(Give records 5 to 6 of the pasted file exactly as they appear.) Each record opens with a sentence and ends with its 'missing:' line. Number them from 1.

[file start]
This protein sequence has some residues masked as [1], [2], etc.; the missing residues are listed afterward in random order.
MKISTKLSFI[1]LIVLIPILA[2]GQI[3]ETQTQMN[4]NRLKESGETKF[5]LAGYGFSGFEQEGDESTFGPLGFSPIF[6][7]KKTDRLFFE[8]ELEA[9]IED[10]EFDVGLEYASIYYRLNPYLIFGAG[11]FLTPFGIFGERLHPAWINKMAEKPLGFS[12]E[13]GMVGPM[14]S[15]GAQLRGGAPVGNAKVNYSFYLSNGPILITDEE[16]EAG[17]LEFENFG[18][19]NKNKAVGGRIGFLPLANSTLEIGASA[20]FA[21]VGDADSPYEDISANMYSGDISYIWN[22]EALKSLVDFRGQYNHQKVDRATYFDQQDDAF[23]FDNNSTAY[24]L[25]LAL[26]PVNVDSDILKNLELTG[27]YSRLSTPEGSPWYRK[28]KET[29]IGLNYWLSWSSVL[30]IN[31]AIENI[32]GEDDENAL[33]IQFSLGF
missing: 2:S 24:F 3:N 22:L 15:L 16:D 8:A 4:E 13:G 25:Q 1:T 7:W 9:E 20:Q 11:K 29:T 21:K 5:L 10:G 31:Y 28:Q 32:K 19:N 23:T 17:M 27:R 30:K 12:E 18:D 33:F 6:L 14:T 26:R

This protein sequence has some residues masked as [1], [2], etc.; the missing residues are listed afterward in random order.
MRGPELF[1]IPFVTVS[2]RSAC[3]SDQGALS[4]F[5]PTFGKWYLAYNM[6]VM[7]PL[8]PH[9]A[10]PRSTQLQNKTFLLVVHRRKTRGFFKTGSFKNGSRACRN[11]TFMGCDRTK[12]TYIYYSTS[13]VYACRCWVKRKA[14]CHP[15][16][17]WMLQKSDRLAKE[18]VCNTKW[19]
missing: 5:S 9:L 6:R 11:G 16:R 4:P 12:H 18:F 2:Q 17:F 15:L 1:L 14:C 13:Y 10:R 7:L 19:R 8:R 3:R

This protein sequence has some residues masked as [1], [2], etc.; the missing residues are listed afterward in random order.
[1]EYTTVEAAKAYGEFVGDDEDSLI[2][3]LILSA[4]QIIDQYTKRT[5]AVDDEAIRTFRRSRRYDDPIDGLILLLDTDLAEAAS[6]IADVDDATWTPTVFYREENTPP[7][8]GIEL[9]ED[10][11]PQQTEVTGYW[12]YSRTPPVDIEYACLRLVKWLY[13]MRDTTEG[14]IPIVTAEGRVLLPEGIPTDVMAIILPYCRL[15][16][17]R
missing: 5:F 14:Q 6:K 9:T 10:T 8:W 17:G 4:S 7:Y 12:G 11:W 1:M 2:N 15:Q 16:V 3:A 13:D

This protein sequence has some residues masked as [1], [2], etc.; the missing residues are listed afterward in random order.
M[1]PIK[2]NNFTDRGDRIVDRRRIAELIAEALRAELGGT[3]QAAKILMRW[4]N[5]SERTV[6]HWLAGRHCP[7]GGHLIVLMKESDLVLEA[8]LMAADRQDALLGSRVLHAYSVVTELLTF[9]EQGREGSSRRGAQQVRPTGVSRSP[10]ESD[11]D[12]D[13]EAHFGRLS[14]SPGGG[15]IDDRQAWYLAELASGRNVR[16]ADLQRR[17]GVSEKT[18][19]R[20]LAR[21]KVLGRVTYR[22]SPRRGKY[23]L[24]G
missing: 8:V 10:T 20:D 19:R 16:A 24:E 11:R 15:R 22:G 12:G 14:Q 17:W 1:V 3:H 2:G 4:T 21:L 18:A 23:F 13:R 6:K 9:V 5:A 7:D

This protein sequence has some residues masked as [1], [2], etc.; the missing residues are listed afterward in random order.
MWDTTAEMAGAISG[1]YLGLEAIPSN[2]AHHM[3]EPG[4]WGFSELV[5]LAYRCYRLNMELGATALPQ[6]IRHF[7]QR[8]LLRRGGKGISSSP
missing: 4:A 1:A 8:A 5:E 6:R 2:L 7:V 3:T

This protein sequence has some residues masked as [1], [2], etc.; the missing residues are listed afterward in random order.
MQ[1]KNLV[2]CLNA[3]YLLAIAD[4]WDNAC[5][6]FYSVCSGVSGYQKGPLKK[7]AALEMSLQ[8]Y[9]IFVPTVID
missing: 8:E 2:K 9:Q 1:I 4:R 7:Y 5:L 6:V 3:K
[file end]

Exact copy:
This protein sequence has some residues masked as [1], [2], etc.; the missing residues are listed afterward in random order.
MWDTTAEMAGAISG[1]YLGLEAIPSN[2]AHHM[3]EPG[4]WGFSELV[5]LAYRCYRLNMELGATALPQ[6]IRHF[7]QR[8]LLRRGGKGISSSP
missing: 4:A 1:A 8:A 5:E 6:R 2:L 7:V 3:T

This protein sequence has some residues masked as [1], [2], etc.; the missing residues are listed afterward in random order.
MQ[1]KNLV[2]CLNA[3]YLLAIAD[4]WDNAC[5][6]FYSVCSGVSGYQKGPLKK[7]AALEMSLQ[8]Y[9]IFVPTVID
missing: 8:E 2:K 9:Q 1:I 4:R 7:Y 5:L 6:V 3:K